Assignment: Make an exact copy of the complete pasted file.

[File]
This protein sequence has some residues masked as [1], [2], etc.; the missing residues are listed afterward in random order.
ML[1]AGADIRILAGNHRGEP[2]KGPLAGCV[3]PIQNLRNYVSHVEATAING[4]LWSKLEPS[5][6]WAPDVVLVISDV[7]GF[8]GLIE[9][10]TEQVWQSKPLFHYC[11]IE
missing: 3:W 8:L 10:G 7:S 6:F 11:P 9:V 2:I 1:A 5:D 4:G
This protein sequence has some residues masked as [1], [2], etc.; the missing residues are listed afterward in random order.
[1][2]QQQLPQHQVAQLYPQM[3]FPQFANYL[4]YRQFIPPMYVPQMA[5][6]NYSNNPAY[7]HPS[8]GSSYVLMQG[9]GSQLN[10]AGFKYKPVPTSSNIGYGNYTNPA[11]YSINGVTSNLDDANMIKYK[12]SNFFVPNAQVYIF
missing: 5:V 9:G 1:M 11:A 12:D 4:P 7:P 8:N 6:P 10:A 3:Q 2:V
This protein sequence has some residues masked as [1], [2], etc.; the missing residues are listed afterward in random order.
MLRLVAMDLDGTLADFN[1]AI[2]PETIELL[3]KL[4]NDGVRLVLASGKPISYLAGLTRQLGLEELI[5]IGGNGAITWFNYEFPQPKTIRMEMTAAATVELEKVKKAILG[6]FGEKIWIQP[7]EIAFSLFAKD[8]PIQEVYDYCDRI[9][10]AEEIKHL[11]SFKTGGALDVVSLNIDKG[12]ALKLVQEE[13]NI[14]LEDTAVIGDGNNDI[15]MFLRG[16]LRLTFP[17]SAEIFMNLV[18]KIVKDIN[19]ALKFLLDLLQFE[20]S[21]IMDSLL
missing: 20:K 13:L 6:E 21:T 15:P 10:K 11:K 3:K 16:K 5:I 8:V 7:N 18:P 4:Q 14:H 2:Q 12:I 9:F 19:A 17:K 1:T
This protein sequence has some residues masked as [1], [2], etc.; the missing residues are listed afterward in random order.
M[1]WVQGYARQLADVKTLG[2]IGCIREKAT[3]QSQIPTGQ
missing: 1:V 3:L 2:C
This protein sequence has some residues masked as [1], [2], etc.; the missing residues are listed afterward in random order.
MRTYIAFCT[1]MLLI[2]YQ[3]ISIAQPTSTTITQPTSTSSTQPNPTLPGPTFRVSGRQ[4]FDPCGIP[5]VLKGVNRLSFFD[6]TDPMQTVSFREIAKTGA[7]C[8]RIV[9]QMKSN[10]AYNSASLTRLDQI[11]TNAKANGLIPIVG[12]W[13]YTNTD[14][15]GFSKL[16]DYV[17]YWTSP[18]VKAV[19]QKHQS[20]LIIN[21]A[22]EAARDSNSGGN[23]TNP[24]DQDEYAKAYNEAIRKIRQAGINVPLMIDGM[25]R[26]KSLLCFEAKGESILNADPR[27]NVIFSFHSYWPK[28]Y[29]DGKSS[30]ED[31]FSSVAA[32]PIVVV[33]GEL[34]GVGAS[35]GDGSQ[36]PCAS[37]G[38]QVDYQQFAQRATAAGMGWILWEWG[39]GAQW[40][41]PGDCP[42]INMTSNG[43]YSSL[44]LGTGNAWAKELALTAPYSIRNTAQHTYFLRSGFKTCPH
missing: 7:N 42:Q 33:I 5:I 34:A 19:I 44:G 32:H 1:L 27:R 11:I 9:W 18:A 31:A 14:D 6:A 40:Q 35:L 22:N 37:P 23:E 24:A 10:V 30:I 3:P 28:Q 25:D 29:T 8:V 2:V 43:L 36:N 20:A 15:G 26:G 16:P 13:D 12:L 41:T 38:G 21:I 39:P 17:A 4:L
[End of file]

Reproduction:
This protein sequence has some residues masked as [1], [2], etc.; the missing residues are listed afterward in random order.
ML[1]AGADIRILAGNHRGEP[2]KGPLAGCV[3]PIQNLRNYVSHVEATAING[4]LWSKLEPS[5][6]WAPDVVLVISDV[7]GF[8]GLIE[9][10]TEQVWQSKPLFHYC[11]IE
missing: 3:W 8:L 10:G 7:S 6:F 11:P 9:V 2:I 1:A 5:D 4:G
This protein sequence has some residues masked as [1], [2], etc.; the missing residues are listed afterward in random order.
[1][2]QQQLPQHQVAQLYPQM[3]FPQFANYL[4]YRQFIPPMYVPQMA[5][6]NYSNNPAY[7]HPS[8]GSSYVLMQG[9]GSQLN[10]AGFKYKPVPTSSNIGYGNYTNPA[11]YSINGVTSNLDDANMIKYK[12]SNFFVPNAQVYIF
missing: 5:V 9:G 1:M 11:A 12:D 4:P 7:P 8:N 6:P 10:A 3:Q 2:V
This protein sequence has some residues masked as [1], [2], etc.; the missing residues are listed afterward in random order.
MLRLVAMDLDGTLADFN[1]AI[2]PETIELL[3]KL[4]NDGVRLVLASGKPISYLAGLTRQLGLEELI[5]IGGNGAITWFNYEFPQPKTIRMEMTAAATVELEKVKKAILG[6]FGEKIWIQP[7]EIAFSLFAKD[8]PIQEVYDYCDRI[9][10]AEEIKHL[11]SFKTGGALDVVSLNIDKG[12]ALKLVQEE[13]NI[14]LEDTAVIGDGNNDI[15]MFLRG[16]LRLTFP[17]SAEIFMNLV[18]KIVKDIN[19]ALKFLLDLLQFE[20]S[21]IMDSLL
missing: 20:K 13:L 6:E 21:T 15:P 10:K 11:K 3:K 16:K 5:I 8:V 7:N 18:P 4:Q 14:H 2:Q 12:I 9:F 19:A 17:K 1:T
This protein sequence has some residues masked as [1], [2], etc.; the missing residues are listed afterward in random order.
M[1]WVQGYARQLADVKTLG[2]IGCIREKAT[3]QSQIPTGQ
missing: 1:V 3:L 2:C
This protein sequence has some residues masked as [1], [2], etc.; the missing residues are listed afterward in random order.
MRTYIAFCT[1]MLLI[2]YQ[3]ISIAQPTSTTITQPTSTSSTQPNPTLPGPTFRVSGRQ[4]FDPCGIP[5]VLKGVNRLSFFD[6]TDPMQTVSFREIAKTGA[7]C[8]RIV[9]QMKSN[10]AYNSASLTRLDQI[11]TNAKANGLIPIVG[12]W[13]YTNTD[14][15]GFSKL[16]DYV[17]YWTSP[18]VKAV[19]QKHQS[20]LIIN[21]A[22]EAARDSNSGGN[23]TNP[24]DQDEYAKAYNEAIRKIRQAGINVPLMIDGM[25]R[26]KSLLCFEAKGESILNADPR[27]NVIFSFHSYWPK[28]Y[29]DGKSS[30]ED[31]FSSVAA[32]PIVVV[33]GEL[34]GVGAS[35]GDGSQ[36]PCAS[37]G[38]QVDYQQFAQRATAAGMGWILWEWG[39]GAQW[40][41]PGDCP[42]INMTSNG[43]YSSL[44]LGTGNAWAKELALTAPYSIRNTAQHTYFLRSGFKTCPH
missing: 7:N 42:Q 33:I 5:I 34:A 19:I 44:G 32:H 1:L 27:R 11:I 9:W 18:A 31:A 14:D 6:A 40:Q 35:L 22:N 37:P 23:E 24:A 10:V 30:I 3:P 28:Q 25:D 29:T 8:V 2:V 43:L 36:N 20:A 15:G 26:G 16:P 13:D 12:L 41:T 38:G 21:I 39:P 17:A 4:L